An Irish teenager just won $50,000 for his project focusing on extracting micros-plastics from water.
Google launched the Google Science Fair in 2011 where students ages 13 through 18 can submit experiments and their results in front of a panel of judges. The winner receives $50,000. The competition is also sponsored by Lego, Virgin Galactic, National Geographic and Scientific American.
Fionn Ferreira, an 18-year-old from West Cork, Ireland won the competition for his methodology to remove microplastics from water.
Microplastics are defined as having a diameter of 5nm or less and are too small for filtering or screening during wastewater treatment. Microplastics are often included in soaps, shower gels, and facial scrubs for their ability to exfoliate the skin. Microplastics can also come off clothing during normal washing.
These microplastics then make their way into waterways and are virtually impossible to remove through filtration. Small fish are known to eat microplastics and as larger fish eat smaller fish these microplastics are concentrated into larger fish species that humans consume.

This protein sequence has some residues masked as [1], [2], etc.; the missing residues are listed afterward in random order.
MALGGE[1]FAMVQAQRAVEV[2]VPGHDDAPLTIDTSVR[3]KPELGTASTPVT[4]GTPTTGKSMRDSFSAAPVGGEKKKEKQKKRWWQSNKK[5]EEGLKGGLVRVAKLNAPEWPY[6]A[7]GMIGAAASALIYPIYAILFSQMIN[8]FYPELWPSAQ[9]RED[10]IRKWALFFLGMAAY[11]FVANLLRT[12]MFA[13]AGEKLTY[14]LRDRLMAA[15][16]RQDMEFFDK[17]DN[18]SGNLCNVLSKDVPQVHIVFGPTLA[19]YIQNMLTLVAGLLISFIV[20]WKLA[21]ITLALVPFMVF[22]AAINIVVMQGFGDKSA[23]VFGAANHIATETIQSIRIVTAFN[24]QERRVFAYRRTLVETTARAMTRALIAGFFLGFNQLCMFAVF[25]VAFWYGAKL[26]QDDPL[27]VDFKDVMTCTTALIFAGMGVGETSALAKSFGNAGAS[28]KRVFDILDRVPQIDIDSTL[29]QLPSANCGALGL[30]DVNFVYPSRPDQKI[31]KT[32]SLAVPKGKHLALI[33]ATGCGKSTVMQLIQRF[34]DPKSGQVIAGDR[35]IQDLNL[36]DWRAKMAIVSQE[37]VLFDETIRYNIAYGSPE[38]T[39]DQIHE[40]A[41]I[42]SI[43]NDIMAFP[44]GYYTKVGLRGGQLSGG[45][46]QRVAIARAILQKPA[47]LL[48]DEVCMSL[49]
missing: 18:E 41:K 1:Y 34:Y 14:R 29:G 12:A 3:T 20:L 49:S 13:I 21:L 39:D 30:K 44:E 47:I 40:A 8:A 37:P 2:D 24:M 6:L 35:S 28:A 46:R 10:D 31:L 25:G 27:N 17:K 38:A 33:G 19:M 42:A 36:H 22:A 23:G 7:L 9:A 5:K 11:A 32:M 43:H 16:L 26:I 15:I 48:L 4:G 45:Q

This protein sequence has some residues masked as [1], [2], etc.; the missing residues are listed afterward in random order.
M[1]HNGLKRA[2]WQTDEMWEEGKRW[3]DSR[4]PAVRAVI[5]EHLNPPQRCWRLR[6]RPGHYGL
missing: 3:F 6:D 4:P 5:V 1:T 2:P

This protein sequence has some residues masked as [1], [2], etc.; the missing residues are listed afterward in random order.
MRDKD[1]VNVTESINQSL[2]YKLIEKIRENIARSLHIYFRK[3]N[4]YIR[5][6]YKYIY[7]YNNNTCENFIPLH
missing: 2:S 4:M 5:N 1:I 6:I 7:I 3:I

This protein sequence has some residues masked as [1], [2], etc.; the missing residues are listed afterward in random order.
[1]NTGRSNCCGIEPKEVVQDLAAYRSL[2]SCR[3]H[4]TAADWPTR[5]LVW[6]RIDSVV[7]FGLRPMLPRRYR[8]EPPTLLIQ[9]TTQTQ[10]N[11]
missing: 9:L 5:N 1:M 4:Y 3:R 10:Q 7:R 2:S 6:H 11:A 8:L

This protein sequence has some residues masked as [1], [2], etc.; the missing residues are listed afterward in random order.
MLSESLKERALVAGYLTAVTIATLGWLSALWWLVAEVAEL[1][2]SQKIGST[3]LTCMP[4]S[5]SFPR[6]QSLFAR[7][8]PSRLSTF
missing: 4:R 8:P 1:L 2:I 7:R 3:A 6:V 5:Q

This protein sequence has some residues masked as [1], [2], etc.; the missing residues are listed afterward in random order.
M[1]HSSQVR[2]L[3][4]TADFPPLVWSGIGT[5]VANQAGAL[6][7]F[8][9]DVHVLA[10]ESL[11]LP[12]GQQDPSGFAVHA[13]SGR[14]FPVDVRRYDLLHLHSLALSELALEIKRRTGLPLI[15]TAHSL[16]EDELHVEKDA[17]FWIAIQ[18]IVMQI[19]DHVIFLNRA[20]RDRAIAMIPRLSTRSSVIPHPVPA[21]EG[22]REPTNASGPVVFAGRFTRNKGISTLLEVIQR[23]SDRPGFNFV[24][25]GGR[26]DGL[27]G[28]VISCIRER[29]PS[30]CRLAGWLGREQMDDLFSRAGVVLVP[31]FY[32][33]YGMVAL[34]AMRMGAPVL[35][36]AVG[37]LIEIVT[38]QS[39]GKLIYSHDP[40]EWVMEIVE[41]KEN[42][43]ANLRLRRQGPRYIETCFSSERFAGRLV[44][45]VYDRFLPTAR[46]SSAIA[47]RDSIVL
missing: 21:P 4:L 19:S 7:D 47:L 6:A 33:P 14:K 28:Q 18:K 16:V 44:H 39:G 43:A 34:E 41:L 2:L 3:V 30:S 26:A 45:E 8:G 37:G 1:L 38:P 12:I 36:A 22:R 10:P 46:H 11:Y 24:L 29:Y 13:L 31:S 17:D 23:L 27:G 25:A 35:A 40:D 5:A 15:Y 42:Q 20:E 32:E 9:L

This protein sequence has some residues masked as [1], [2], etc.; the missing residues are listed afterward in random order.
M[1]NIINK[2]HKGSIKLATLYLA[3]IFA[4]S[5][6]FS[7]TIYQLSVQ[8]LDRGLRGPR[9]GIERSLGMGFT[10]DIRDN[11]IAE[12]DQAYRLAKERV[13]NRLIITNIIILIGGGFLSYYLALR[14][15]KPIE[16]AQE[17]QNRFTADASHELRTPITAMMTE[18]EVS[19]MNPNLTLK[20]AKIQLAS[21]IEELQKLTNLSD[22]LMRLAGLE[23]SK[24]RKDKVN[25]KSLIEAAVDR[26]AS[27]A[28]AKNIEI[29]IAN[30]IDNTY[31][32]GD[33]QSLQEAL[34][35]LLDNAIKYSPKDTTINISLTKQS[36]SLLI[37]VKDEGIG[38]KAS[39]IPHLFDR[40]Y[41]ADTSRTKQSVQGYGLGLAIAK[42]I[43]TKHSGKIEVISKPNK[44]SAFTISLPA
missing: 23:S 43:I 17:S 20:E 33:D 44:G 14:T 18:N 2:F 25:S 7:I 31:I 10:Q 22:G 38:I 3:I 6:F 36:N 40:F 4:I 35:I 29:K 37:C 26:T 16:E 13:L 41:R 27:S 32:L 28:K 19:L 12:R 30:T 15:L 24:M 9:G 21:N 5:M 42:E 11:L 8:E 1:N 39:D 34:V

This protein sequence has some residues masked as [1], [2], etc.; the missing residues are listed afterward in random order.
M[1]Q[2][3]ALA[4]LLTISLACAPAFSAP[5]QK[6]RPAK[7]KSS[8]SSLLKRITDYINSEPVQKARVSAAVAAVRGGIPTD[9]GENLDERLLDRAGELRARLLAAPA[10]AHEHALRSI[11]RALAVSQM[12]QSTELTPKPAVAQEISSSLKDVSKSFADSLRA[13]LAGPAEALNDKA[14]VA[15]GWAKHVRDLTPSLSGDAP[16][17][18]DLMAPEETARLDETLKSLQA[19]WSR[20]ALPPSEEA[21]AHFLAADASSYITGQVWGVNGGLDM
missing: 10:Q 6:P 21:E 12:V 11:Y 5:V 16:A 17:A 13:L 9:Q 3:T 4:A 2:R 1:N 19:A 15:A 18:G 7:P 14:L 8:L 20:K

Ferreira used a combination of oil and magnetite powder to create a ferrofluid in the water containing microplastics. The microplastics combined with the ferrofluid which was then extracted.
After the microplastics bound to the ferrofluid, Ferreira used a magnet to remove the solution and leave only water.
After 1,000 tests, the method was 87% effective in removing microplastics of all sorts from water. The most effective microplastic removed was that from a washing machine with the hardest to remove being polypropylene plastics.
With the confirmation of the methodology, Ferreira hopes to scale the technology to be able to implement at wastewater treatment facilities.
This would prevent the microplastics from ever reaching waterways and the ocean. While reduction in the use of microplastics is the ideal scenario, this methodology presents a new opportunity to screen for microplastics before they are consumed as food by fish.
At 18 Ferreira has an impressive array of accomplishments. He is the curator at the Schull Planetarium, speaks 3 languages fluently, won 12 previous science fair competitions, plays the trumpet in an orchestra and has a minor planet named after him by MIT.
“It’s not beyond the realms of possibility,” Dr. Wilson said, according to local publication the Daily Echo. “There are certainly ‘sonic fish’ in the north Atlantic and the approaches to the English Channel.”
This theory is not without precedent. Researchers from the University of Washington’s Marine Biology program said last year that Midshipmen fish were to blame for Seattle’s humming problem. Scientists speculated that the calls of the fish in Washington State could be reverberating off of boat hulls and buildings.